Volker Bertelmann (aka Hauschka) has been at the forefront of what you might call 'alt-classical' for more than a decade now. His pieces always glimmer with a love of electronica and club music, and he's reached increasingly larger audiences, culminating with an Oscar nomination for his score for Lion. He remains as experimental as ever, though, and on new album 'What If' he's still clearly very much in love with the possibilities of sound.
If piano-driven music is often most suggestive of the outer surface of the instrument—the pristine, orderly black-and-white keys or the immaculate curvature of a grand piano—Hauschka’s music reminds one more of the mechanical elements within. What If, German composer Volker Bertelmann’s eighth full-length release under the moniker, is as taut as a string and as aggressive as a hammer. Like much of his output, the record prominently features prepared pianos whose deconstructed sound illuminates physicality and imperfection.
After spending several years composing music for films -- most notably 2016's Golden Globe- and Academy Award-nominated Dustin O'Halloran collaboration Lion -- Hauschka's Volker Bertelmann tells his own stories on What If. On his previous solo album Abandoned City, his inspirations were tangible and the music focused on the mainstay of his work, the prepared piano; this time, Bertelmann lets his imagination and arrangements run wild as he speculates on what life could be like in the not-too-distant future. To express these fantasies, Hauschka looks to rhythms inspired by hip-hop, superhumanly fast and accurate player pianos, and an Eventide H3000 Harmonizer and Roland Jupiter synth that add just the right amount of sci-fi wonder.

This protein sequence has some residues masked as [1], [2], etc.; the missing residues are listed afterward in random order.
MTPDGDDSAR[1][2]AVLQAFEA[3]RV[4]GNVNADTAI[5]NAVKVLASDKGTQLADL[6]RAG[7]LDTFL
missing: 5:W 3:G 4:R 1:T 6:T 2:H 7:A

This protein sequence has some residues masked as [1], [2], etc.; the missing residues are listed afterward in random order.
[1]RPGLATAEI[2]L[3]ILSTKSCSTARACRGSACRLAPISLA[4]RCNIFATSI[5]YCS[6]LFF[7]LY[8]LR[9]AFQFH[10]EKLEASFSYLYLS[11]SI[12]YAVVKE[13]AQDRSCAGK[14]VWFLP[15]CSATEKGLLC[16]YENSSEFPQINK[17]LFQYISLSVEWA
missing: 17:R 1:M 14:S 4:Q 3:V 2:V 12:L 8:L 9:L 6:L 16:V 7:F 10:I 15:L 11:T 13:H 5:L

As is often the case with musicians who make their living crafting cinematic, neo-classical instrumental music, pianist Volker Bertelmann (aka Hauschka), has become an in-demand composer, creating scores for a handful of motion pictures, including 2016's Lion, for which he was Golden Globe-nominated.
With his first-non-commissioned work since 2014's uneven Abandoned City, the German composer has opted to produce something less serious and brooding with What If. Choosing to once again write his songs with his player piano, Hauschka largely abandons the traditional piano for the less-static and more adventurous sounds of a Roland synth and Eventide programmer.
For his eighth solo studio album, Hauschka, real name Volker Bertelmann, continues a thirteen-year streak of stretching the capabilities of the humble piano. The use of pianolas - automated, self-playing pianos - is prominent throughout 'What If', with Bertelmann creating layers which overlap and interplay in a tightly choreographed melee. The pianos, as on previous records, have been 'prepared' too.